Yes! We have a few NFTs for sale out there. One of them is a song we wrote on the Producing The Internet show. We collaborated with fans on the livestream to create a song together. They helped write the lyrics as we were coming up with the music. NFTs are just another way to build the brand and spread the music, just another lane to be traveling in. We’re all about reaching new audiences, and NFTs are a way to do that. I’m not sure where it’s all going, but I have some musician friends who make a lot of money selling NFTs. 

What’s 182 Water?

That is my rapper alter-ego. When I get onstage with Water Tower, I step into a character known as 182 Water.

Water Tower Band song AM/PM and more…

Do you think traditional music has a significant place on TikTok?

Yes, I think any music or art has a place on the platform because every kind of person is consuming content on it. People are collaborating and creating music on the platform constantly. New traditional artists are being discovered here! Many people who would never have heard traditional music are getting to interact with it. Artists from all genres are blowing up on this platform. 

If you could transport back to any music time, when would it be?

It would be the 1700s because this was before the recording industry. It would be fun to learn music only from the people who played it. Old-timey music started being shared this way, and I would love to go back and learn from the forefathers. It would be fun to go to an old-school square dance too.

There are a lot of bands with a modern take on old-time music. Talk about how one can modernize a legacy genre yet be faithful to it.

It just happened naturally for us as a result of our deep dive into old-time and bluegrass music. We just wanted to recreate it as faithfully as possible, and we ended up coming up with our own way to do it. I think the key is to go to the roots, study them and replicate them until something new starts to evolve. 

Who are some of your favorite bands and recordings in this modern old-time category?

Foghorn Stringband is one of our favorites. We listen to them all the time. We actually started as a Foghorn cover band, lol… We also love Crying Uncle and Cross-Eyed Possum. 

Tell us about your Netflix show placements.

We got into a couple of Netflix shows. The first one, Say I Do, is a show about dream weddings. We got to be the band during one wedding in Indiana, and it sure was a blast. We love playing weddings, and TV weddings are even more fun because we can watch them again later. But the Netflix show that I got to be a bigger part of is called Country Ever After, which features my friend Coffey Anderson and his wife Criscilla. I was playing fiddle in his band for a few years, and that’s when this show was filmed. It followed us to some shows and stayed up in Coffey’s house for a while. One of the more memorable episodes for me was filming in the Whiskey A Go Go. There are some funny moments during the show that I still get to hear our fans laugh about when they mention them to me. 

Where is your “Tower” in LA?

The idea is that every tower is part of us. So there are many towers that we appreciate around LA. Luckily, we never have to get a billboard to advertise the band because we already have them everywhere. The tower where we started playing music at is actually in Lake Oswego, Oregon.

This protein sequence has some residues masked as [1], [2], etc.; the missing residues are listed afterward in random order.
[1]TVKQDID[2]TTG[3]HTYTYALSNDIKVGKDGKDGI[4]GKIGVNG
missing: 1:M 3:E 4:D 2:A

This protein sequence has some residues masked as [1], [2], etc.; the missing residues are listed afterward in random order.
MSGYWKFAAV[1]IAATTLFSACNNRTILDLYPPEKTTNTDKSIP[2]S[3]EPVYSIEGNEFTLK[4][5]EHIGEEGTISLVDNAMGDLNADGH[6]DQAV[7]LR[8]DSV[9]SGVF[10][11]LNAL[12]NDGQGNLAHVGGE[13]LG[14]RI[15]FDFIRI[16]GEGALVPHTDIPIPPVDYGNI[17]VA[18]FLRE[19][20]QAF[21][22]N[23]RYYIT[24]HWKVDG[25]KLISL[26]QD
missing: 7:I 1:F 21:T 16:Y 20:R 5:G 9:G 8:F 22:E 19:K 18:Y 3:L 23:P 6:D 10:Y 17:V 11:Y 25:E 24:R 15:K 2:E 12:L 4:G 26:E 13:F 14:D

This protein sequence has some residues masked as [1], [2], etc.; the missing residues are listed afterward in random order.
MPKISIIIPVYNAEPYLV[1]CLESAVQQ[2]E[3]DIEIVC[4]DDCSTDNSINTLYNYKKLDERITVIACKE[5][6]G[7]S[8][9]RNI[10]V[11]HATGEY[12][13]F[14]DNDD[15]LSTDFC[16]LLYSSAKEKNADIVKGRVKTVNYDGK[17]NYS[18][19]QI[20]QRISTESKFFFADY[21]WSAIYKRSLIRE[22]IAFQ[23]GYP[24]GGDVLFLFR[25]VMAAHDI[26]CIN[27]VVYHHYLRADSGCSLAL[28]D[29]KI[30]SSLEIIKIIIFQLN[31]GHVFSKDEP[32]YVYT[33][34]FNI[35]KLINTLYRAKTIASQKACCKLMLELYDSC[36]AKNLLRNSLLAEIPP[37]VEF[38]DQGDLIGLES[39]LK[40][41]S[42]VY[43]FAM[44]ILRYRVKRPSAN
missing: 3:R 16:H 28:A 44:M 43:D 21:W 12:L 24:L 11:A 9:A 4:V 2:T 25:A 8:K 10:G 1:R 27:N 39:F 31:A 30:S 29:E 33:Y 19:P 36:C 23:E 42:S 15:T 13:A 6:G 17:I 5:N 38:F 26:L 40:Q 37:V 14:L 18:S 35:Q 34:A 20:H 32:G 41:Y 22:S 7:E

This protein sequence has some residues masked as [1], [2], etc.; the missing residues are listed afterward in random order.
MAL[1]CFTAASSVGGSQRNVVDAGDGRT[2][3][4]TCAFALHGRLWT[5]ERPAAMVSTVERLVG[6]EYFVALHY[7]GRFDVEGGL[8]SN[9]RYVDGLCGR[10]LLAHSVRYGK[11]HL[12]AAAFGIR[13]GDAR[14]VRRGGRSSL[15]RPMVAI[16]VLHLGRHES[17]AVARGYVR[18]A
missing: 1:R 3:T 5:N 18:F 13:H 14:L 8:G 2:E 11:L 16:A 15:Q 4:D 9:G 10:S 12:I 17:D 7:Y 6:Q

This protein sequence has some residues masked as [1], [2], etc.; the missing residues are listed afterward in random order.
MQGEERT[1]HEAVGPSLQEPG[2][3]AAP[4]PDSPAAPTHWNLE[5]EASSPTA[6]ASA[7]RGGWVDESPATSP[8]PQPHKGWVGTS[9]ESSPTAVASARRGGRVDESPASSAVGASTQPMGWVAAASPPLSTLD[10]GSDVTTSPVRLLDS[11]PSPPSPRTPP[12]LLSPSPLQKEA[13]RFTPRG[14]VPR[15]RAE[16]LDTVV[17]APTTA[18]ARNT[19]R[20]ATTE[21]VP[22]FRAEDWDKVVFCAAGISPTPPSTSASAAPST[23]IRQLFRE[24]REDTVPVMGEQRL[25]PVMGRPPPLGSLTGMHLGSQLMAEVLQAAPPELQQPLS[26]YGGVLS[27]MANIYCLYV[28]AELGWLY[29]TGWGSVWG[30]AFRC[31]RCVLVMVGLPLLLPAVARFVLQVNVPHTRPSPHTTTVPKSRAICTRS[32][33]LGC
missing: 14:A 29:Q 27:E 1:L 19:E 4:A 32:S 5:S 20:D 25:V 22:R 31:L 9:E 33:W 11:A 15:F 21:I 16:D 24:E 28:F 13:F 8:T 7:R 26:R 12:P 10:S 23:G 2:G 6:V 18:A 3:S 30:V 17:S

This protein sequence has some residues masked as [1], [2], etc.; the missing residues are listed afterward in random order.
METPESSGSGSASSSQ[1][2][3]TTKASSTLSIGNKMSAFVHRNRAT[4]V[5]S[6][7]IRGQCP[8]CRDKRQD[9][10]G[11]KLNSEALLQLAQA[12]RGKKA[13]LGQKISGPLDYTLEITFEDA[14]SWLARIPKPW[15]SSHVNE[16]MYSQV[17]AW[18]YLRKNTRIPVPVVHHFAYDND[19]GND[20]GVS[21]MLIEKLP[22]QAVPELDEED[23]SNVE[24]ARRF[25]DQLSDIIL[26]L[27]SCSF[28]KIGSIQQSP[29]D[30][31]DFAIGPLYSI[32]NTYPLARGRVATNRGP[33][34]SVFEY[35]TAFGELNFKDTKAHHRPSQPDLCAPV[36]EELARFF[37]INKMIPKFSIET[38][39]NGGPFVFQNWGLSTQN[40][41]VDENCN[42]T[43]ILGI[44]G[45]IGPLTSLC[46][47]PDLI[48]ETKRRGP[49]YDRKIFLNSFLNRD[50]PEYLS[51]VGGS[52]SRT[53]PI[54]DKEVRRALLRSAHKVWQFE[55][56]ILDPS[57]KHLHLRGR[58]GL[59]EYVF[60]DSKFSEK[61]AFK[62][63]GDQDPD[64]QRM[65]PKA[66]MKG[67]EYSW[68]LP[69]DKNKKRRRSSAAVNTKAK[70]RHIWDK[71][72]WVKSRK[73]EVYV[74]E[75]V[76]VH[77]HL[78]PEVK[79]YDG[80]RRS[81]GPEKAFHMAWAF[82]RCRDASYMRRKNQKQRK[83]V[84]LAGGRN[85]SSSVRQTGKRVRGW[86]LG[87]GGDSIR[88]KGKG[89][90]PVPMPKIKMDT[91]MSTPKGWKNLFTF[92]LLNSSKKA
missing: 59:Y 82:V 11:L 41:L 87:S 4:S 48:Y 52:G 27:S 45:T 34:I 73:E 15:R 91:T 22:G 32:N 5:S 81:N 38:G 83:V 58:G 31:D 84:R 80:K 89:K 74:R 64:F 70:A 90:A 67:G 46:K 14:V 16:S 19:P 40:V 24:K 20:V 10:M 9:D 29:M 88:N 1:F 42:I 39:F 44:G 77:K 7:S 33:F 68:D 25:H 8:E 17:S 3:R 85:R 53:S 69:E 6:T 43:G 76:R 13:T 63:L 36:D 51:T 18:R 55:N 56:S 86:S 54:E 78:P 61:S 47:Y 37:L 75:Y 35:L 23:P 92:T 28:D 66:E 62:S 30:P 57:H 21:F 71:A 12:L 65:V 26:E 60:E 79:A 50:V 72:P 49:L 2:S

Tell us about the LA old-time scene and the session that you host in Silver Lake.

There are many musicians out here who play old-time and bluegrass music. Because the city is so spread out, there are factions of it on every corner. My goal is to bring many of us together right in the heart of the city. The Hillbilly Hype House is a monthly event at the Silverlake Lounge (kind of in the middle of the city) that has an old-time bluegrass jam from noon to 4:00 p.m., right in front of the entrance. Then if you walk inside the venue, we have local and traveling acts who play in front of an Ear Trumpet microphone. At 4:00 we invite all the jammers to come onstage and jam with some of the artists who were featured that day. It’s a really fun music party where everyone gets involved. We’ve had people taking their first solos EVER onstage there and playing instruments for fun for the first time EVER. 

Water Town at the Hillbilly Hype House – Semi Charmed Life

How is LA different from Portland?

The Portland scene is more connected because the city is smaller. Less traffic to travel through to get to the square dance. But LA has multiple square dances across the city. Portland was also more connected because of the Bubbaville website, which was started by the late great Bill Martin. He was a pillar of the Portland community who made sure that everyone knew about every event. He also was an amazing square dance caller. 

What else is in the works?

We’re gearing up to release our second album as Water Tower. It’s all recorded live from Palomino Studios in LA. This is very different from our debut, Fly Around, because we spent seven years making that album in the studio. This one was all recorded in one day after 30 days on the road. The album will be our first self-titled. It’s a traditional bluegrass album with some modern sentiments. We decided to use two banjos all over it. Fly Around didn’t have any banjo, so now we’re making up for that with TWO banjo heavy-weights. We just found out that we’ll be playing on the main stage at the California Bluegrass Association’s Father’s Day Festival in Grass Valley next summer. W’’re SO excited about it—we love that festival. 

Is there anything else?

Thank you for all the thoughtful questions! Be sure and check out the bluegrass magazine I help run, All Grass Music.

Fromage Video from Fly Around

Copy editing by Jeanie Poling

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About the Author

Dave Berry

Dave Berry is a California based author, mandolin picker, and composer who writes the California Report column for Bluegrass Today. He grew up in the Ohio Valley right between where the Big Sandy and Big Scioto rivers dump into the Ohio. His articles, Morning Walk album, and video are available on streaming sites and his website at